Kevin Conroy during the Batman: The Animated Series 25th Anniversary panel at New York Comic Con 2017.
Kevin Conroy, the legendary Batman voice actor who rose to prominence in the beloved ‘90s show Batman: The Animated Series and later played the dark knight in the acclaimed Arkham games, has passed away at the age of 66 after a short battle with cancer. The news of Conroy’s passing was announced by castmates this morning on social media, and has been confirmed in a press release from Warner Bros. Discovery.
Members of the Batman animated family are reporting that Kevin Conroy has passed away. We had the privilege of attending conventions alongside Kevin over the years and are heartbroken by this news. pic.twitter.com/rgjpB22LRb
— Peter Mayhew Foundation (@TheWookieeRoars) November 11, 2022
In the Warner Bros Discovery press release, Mark Hamill, who established his own now-legendary take on the Joker playing opposite Conroy in The Animated Series, said he loved Conroy like a brother because of his ability to lift his spirits anytime the two spoke.
“Kevin was a brilliant actor,” Hamill said. “For several generations, he has been the definitive Batman. It was one of those perfect scenarios where they got the exact right guy for the exact right part, and the world was better for it. His rhythms and subtleties, tones and delivery – that all also helped inform my performance. He was the ideal partner – it was such a complementary, creative experience. I couldn’t have done it without him. He will always be my Batman.”
“Kevin was far more than an actor whom I had the pleasure of casting and directing – he was a dear friend for 30+ years whose kindness and generous spirit knew no boundaries,” Andrea Romano, Emmy Award-winning casting and dialogue director wrote. “Kevin’s warm heart, delightfully deep laugh and pure love of life will be with me forever.”
For many in the Batman fandom, Conroy was the undisputed voice of the caped crusader. Outside of BTAS, Conroy portrayed the iconic DC Comics hero in numerous cartoon movies and animated spin-offs like Batman Beyond as well as video games like Rocksteady’s Batman: Arkham series and NetherRealm’s InJustice titles. He eventually stepped into the suit in a live-action role for the first time with the DC TV show, Crisis on Infinite Earths.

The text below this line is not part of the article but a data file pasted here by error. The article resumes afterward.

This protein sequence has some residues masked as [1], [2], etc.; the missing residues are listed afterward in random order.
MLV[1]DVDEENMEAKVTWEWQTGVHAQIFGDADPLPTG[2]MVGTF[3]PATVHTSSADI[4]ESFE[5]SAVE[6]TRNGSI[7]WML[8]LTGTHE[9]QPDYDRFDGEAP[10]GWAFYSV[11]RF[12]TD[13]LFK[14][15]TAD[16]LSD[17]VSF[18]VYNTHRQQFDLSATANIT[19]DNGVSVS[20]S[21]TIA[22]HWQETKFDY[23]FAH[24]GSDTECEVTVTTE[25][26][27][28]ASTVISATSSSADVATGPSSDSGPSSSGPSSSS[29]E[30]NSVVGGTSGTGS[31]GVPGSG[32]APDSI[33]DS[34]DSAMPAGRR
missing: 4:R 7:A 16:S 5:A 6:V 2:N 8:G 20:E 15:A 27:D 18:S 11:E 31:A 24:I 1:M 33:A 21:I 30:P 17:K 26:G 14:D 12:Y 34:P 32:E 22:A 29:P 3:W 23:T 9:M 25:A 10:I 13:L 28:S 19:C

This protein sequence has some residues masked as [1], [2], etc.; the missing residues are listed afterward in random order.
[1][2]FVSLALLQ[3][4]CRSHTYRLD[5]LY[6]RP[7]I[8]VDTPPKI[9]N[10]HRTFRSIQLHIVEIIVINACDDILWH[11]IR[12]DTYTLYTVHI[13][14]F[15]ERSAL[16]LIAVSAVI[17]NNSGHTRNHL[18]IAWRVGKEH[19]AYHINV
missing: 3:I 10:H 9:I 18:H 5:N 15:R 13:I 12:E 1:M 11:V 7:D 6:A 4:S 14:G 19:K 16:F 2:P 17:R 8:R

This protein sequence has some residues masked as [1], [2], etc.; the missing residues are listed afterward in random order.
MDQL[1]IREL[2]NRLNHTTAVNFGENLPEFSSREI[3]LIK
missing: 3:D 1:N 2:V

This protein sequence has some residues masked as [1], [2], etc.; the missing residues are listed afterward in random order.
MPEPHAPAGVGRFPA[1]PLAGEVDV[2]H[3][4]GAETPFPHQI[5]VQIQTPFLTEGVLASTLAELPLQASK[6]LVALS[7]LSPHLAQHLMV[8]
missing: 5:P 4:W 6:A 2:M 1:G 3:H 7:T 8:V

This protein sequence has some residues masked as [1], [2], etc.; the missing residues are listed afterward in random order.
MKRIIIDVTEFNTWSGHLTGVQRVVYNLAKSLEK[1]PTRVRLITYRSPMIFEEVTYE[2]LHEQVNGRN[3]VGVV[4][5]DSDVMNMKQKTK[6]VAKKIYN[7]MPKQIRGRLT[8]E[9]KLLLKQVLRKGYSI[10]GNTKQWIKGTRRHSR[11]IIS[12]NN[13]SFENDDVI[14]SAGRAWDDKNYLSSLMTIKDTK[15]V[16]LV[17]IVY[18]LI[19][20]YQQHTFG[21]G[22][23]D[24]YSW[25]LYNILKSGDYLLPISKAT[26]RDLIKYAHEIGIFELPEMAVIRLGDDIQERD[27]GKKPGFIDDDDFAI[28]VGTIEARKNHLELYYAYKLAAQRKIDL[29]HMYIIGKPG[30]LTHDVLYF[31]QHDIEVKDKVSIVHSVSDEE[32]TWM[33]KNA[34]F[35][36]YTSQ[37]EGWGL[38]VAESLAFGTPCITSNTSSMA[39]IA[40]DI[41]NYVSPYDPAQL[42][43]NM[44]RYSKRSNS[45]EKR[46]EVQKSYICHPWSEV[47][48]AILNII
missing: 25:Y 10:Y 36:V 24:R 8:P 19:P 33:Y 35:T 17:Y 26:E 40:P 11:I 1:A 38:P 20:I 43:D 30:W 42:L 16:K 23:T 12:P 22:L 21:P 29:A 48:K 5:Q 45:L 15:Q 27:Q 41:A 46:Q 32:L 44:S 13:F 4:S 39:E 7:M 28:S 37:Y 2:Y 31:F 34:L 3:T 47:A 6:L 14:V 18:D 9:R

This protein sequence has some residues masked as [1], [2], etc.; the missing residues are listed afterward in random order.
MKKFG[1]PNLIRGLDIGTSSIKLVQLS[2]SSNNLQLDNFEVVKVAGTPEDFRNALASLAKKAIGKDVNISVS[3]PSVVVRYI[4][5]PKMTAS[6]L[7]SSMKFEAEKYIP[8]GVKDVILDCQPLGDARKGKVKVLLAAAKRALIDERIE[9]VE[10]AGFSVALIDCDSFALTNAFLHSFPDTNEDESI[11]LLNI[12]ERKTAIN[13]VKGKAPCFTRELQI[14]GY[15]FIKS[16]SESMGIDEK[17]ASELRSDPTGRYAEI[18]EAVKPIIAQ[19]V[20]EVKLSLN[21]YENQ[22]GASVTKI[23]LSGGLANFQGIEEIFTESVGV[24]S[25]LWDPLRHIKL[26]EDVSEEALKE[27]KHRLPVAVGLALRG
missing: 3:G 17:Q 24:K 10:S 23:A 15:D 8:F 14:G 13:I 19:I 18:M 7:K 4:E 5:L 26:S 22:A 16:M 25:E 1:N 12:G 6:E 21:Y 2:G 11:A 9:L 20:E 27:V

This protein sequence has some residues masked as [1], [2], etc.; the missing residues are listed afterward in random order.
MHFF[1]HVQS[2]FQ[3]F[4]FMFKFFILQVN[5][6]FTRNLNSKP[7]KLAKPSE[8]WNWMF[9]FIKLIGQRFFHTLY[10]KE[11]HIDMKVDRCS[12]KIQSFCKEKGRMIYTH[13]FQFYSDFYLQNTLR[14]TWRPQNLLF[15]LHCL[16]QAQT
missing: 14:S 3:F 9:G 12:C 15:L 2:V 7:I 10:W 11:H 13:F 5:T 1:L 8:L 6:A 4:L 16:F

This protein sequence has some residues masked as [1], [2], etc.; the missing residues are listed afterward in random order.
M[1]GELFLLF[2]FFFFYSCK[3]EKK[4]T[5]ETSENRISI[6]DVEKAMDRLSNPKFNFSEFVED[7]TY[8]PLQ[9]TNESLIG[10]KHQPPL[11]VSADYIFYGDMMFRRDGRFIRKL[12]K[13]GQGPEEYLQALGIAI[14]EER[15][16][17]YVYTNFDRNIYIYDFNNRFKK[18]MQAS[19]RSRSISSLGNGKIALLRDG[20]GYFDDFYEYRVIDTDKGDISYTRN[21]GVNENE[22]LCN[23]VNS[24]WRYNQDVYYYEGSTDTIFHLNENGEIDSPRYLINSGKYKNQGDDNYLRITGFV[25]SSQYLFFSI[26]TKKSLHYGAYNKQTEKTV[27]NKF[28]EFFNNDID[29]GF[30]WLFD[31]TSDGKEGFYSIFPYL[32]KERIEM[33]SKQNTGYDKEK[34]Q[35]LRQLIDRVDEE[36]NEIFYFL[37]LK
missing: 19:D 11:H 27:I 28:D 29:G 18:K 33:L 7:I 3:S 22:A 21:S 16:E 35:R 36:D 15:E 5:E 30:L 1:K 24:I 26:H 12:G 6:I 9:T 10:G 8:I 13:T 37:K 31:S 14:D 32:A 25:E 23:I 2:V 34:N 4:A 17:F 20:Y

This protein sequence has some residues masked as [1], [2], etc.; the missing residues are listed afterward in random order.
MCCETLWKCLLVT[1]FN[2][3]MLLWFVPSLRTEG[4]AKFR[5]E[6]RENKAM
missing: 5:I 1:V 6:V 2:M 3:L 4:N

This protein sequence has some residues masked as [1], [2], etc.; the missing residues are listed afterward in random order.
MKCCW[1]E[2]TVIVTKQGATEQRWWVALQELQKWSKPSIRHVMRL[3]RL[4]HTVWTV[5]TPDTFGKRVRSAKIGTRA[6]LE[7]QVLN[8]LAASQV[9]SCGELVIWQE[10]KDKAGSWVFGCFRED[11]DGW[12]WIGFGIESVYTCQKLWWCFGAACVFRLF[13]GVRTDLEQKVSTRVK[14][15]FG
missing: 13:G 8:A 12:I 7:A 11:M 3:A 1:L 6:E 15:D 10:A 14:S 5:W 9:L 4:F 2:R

Read More: Becoming Batman Was A Coming Out Of Sorts For Legendary Voice Actor Kevin Conroy
On social media, former colleagues are posting tributes while fans are mourning the actor’s passing by sharing clips and anecdotes that reflect who he was as a person.
— tara strong (@tarastrong) November 11, 2022
In the documentary I Know That Voice, Kevin Conroy tells this unforgettable story about working at a food relief station in Manhattan in the days after 9/11. It’s one of my favorite stories he told about the power of his talents. Rest In Peace Mr. Conroy pic.twitter.com/CVb6vLQlEb
— Henry Gilbert (@hEnereyG) November 11, 2022
Earlier this year, Conroy wrote a powerful short comic about how his journey toward coming out as a gay man helped him find his voice as the caped crusader. In Finding Batman, drawn and colored by artist J. Bone, Conroy recounted struggling with doubts about his own talent early in his career. In the LGBTQ+-themed DC comic, Conroy opened up about the struggles and self-doubt he harbored over his talent early in his career. Growing up in a devout Christian household, watching the ridicule gay men faced in the ‘70s amid the Stonewall riots, experiencing the loss of close friends during the HIV/AIDS epidemic in the ‘80s, and being called slurs by fellow actors in public and private led Conroy to put on a mask of his own, locking away parts of himself from the public eye for many years.
His formative experiences would culminate on the day he was approached by Warner Bros. to audition for the role of Bruce Wayne in BTAS. Despite not knowing anything about the character, Conroy wrote that he felt a kinship with the “mask of confidence” the superhero would often display whilst fighting crime.
“My heart pulsed, I felt my face flush, my breath grew deeper, I began to speak and a voice I didn’t recognize came out. It was a throaty husky rumbling sound that shook my body,” Conroy said. “It seemed to roar from 30 years of frustration, confusion, denial, love, yearning…Yes, I can relate. Yes, this is terrain I know well. I felt Batman rising from deep within.”
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